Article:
For the original and writeup of the article, do look at Using KSM (Kernel Samepage Merging) with KVM. There is a correponding pdf article Increasing Virtual Machine Density with KSM (pdf) by QUMRANET
In short, from the article
Kernel SamePage Merging is a recent linux kernel feature which combines identical memory pages from multiple processes into one copy on write memory region. Because kvm guest virtual machines run as processes
under linux, this feature provides the memory overcommit feature to kvm so important to hypervisors for more efficient use of memory……
Pointer 1. Verifying Kernel KSM Support
# grep KSM /boot/config -'uname -r'
You should see something like this if KSM is enabled
You should also see a directory for KSM in
Pix taken from Linux-KVM
Pointer 2: By default, KSM is limited to 2000 kernel pages.
To verify, type the following command
# cat /sys/kernel/mm/ksm/max_kernel_pages
You should see
Pointer 3: Verifying KVM Support for Samepage Merging
From the article…..
In order for your KVM guests to take advantage of KSM, your version of qemu-kvm must explicitly request from the kernel that identical pages be merged using the new madvise interface. The patch for this feature was added to the kvm development tree just recently following the kvm-88 release. If you’re compiling kvm yourself you can verify whether your version of kvm will support KSM by inspecting exec.c source file for the following lines of code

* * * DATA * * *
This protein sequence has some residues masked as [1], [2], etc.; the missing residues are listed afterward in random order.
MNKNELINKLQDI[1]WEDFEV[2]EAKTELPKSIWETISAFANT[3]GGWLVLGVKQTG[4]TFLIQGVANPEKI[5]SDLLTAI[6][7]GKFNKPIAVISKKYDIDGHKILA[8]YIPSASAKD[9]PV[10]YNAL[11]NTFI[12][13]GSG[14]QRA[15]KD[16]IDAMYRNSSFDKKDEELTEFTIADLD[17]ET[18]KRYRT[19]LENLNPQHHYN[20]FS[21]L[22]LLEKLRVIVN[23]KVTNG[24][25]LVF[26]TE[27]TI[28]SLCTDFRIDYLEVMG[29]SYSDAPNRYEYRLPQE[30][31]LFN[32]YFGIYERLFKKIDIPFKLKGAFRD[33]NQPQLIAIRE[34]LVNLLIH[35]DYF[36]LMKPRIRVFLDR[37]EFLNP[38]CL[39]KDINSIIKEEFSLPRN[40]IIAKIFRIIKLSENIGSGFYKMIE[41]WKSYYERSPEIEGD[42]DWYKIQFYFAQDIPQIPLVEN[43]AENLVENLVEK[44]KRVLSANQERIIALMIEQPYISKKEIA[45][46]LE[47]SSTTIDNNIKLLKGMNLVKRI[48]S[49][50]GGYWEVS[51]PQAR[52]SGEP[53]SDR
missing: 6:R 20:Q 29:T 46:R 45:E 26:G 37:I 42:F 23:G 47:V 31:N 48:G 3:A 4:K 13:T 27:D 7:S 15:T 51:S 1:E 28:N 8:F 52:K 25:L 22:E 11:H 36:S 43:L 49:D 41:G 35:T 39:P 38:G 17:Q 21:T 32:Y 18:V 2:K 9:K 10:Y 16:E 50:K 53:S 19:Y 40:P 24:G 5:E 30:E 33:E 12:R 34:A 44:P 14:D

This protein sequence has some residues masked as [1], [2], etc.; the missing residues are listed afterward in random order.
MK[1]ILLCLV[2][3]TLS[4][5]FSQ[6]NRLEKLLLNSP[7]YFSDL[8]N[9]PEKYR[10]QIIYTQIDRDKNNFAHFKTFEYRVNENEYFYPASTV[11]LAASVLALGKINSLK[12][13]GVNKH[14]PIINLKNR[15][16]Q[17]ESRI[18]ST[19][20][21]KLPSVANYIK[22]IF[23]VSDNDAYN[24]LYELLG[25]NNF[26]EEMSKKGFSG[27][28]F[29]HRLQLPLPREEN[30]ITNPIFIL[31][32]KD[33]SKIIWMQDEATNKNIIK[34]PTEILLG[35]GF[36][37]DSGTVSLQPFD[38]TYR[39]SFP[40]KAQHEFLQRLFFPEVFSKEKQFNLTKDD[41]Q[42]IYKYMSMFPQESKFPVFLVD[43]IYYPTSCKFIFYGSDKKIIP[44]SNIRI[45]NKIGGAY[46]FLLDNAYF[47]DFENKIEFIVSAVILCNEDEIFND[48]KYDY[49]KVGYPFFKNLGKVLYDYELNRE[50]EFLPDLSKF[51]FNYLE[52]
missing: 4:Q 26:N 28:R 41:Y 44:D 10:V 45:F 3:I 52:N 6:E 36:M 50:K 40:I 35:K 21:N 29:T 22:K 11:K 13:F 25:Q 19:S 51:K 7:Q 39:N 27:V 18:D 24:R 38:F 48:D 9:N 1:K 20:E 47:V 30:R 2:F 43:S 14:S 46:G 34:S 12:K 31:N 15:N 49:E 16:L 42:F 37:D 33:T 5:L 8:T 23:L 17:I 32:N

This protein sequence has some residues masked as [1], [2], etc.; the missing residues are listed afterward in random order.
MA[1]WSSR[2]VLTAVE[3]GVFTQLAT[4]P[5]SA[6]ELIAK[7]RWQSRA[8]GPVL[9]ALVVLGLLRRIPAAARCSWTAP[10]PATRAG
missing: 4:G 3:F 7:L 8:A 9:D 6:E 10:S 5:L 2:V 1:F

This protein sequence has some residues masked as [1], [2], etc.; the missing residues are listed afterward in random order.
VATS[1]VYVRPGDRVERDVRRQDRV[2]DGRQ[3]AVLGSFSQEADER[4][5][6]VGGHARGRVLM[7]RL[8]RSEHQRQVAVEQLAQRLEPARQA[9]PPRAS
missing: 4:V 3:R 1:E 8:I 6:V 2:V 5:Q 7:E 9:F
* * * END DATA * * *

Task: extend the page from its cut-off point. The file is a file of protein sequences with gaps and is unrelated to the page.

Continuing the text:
If you don’t see these lines in your exec.c file then your kvm process will still run fine but but it won’t take advantage of KSM.
madvise(new_block->host, size, MADV_MERGEABLE);
Pointer 4 – Run multiple simiar guests
…….With multiple virtual machines running, you can verify that KSM is working by inspecting the following file to see how many pages are being shared between your kvm guests.
If the value is greateer than zero, KSM is used
# cat /sys/kernel/mm/KSM/pages_sharing